This week I completed the second survey of the 12 points along the Blackwater Canyon Rail Trail with good results. Wednesday morning started off with delightful summer temperatures as I worked my way along the Blackwater Canyon Rail Trail from Douglas to Thomas.
Each of the twelve survey points consisted of a 10-minute period where I sit stationary and count birds within fifty meters of the points. Highlights this week included finding a family of Brown Creepers, a second Northern Parula, and a Black-throated Green Warbler.
A Northern Parula from along the Rail Trail recently
I also completed butterfly surveys which were completed in ample amounts this week after previous weeks filled with rainy, cloudy, cold, and windy days (which limit butterfly detections). After several rains, many butterflies had emerged for the first time this year which I suspect they can time their emergence to when resources are plentiful.
European Skippers have been emerging in large numbers in the last week
I detected a population of critically imperiled Two-spotted Skipper with as many as 12 being found along one of the transects! Further protection and restoration is needed to ensure the continued existence of this species in West Virginia. This species really stole the spotlight this week as I was able to find several in Kempton in Garrett County, Maryland where we luckily received access to restricted areas in cooperation with a current wetland restoration project.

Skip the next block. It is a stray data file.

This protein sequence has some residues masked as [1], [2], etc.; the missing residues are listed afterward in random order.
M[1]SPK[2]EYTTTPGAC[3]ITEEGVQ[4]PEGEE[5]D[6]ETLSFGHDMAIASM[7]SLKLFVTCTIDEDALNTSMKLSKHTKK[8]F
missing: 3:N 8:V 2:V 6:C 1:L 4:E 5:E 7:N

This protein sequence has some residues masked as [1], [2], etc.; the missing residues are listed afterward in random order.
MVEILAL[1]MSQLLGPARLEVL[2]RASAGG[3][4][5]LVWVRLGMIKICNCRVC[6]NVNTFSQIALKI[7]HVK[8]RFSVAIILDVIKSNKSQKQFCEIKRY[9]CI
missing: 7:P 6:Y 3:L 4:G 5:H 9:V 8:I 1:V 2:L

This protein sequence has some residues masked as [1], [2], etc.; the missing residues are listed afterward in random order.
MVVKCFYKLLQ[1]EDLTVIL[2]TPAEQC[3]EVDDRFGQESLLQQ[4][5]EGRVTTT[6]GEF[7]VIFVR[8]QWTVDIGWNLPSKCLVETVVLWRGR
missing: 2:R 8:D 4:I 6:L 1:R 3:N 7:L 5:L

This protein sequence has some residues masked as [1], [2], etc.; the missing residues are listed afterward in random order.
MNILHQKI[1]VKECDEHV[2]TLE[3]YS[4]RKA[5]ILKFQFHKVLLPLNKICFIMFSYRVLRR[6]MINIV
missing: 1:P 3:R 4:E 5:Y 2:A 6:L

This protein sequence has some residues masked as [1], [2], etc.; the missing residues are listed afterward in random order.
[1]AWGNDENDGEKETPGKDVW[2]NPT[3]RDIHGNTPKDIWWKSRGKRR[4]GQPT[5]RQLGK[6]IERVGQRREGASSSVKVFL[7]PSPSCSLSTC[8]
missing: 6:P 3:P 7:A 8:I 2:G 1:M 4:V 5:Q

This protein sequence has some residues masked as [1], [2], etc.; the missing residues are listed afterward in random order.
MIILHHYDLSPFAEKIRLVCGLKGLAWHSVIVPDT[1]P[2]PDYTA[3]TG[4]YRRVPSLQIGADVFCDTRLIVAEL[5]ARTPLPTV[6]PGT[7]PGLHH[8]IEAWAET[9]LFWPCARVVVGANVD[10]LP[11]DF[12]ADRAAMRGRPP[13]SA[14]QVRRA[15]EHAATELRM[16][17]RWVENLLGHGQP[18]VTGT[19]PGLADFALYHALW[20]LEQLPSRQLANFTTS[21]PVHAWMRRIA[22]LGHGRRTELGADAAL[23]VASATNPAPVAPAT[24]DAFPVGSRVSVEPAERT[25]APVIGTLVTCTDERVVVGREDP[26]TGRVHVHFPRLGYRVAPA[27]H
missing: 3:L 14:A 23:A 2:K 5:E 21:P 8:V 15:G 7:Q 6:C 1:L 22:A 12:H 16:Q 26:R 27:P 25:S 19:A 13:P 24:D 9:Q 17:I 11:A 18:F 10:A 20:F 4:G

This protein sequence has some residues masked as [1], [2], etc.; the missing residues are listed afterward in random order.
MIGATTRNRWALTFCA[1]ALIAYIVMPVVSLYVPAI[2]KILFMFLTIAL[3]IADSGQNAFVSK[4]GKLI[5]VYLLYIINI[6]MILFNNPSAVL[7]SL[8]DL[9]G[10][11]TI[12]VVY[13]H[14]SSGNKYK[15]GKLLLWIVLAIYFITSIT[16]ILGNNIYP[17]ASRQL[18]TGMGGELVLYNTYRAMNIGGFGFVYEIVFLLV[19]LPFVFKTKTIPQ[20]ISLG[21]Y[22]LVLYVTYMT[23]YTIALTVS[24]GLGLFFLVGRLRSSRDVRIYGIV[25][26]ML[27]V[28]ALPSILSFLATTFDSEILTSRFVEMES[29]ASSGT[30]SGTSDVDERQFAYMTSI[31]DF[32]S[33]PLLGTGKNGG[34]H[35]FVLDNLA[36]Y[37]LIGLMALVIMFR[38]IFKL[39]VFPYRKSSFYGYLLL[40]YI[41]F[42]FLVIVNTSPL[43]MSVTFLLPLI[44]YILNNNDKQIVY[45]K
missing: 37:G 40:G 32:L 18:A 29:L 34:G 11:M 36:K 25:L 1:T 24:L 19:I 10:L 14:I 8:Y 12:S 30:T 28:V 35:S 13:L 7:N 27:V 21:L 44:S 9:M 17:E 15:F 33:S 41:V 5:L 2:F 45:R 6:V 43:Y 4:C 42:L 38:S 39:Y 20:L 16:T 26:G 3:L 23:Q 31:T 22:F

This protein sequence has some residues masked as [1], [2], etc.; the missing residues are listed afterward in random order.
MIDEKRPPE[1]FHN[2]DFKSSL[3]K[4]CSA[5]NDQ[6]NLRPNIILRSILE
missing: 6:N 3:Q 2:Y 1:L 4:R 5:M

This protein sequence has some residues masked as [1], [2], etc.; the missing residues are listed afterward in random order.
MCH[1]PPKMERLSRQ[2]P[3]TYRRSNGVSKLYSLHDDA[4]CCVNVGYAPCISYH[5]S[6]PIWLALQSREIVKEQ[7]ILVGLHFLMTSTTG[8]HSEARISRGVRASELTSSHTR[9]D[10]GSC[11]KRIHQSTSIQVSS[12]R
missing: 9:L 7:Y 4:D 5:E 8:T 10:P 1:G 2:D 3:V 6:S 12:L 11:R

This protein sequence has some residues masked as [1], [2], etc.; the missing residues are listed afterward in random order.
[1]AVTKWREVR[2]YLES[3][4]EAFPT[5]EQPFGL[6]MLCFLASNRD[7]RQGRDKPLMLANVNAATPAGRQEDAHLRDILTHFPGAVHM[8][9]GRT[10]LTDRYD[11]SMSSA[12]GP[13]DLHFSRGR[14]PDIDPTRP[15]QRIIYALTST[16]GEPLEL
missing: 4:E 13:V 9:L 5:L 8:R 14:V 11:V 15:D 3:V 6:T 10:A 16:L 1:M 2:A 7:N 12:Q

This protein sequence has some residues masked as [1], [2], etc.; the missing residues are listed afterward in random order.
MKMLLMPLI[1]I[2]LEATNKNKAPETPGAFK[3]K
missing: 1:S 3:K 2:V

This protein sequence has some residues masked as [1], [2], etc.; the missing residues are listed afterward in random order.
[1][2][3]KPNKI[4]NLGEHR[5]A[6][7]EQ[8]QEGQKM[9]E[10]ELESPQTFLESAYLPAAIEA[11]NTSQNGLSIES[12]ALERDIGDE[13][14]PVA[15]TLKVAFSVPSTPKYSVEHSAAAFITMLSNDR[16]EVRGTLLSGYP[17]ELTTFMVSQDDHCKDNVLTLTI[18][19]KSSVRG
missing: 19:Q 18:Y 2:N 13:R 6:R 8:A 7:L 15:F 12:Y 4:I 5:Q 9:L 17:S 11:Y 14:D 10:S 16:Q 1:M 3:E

This species had not been seen in Maryland in a long time and was a new species for the participants on the Kempton Butterflying trip! Below are photo highlights from our trip to the Kempton area.
Gray Comma seen along the road at the North Branch Wetlands
A Dragonhunter who had caught an Eastern Tiger Swallowtail for lunch
Finally, Friends of Blackwater offered another trip on Saturday June 25th where 5 participants joined me and Blackwater Falls naturalist Paulita Cousins for a morning bird walk around the trails at Blackwater Falls State Park Lodge followed by a hike out to Lindy Point.
Highlights included fantastic views of singing Winter Wrens, a Black-throated Green Warbler and Magnolia Warbler working the canopy together, a snag that held a Yellow-bellied Sapsucker and a Purple Finch and learning how to separate the metallic trill of our local breeding Dark-eyed Juncos from other trilling birds. What a great trip!
The group enjoying the view from the Lindy Point Overlook
Join Friends of Blackwater this coming week for several other exciting outdoor outings that I will be leading to see other cool denizens of our local environment! Check out the link below to learn more. To close, here’s a photo of a Slender Bluet, a new species of odonate for me seen on our trip to Kempton this week.
Best Wishes — Aaron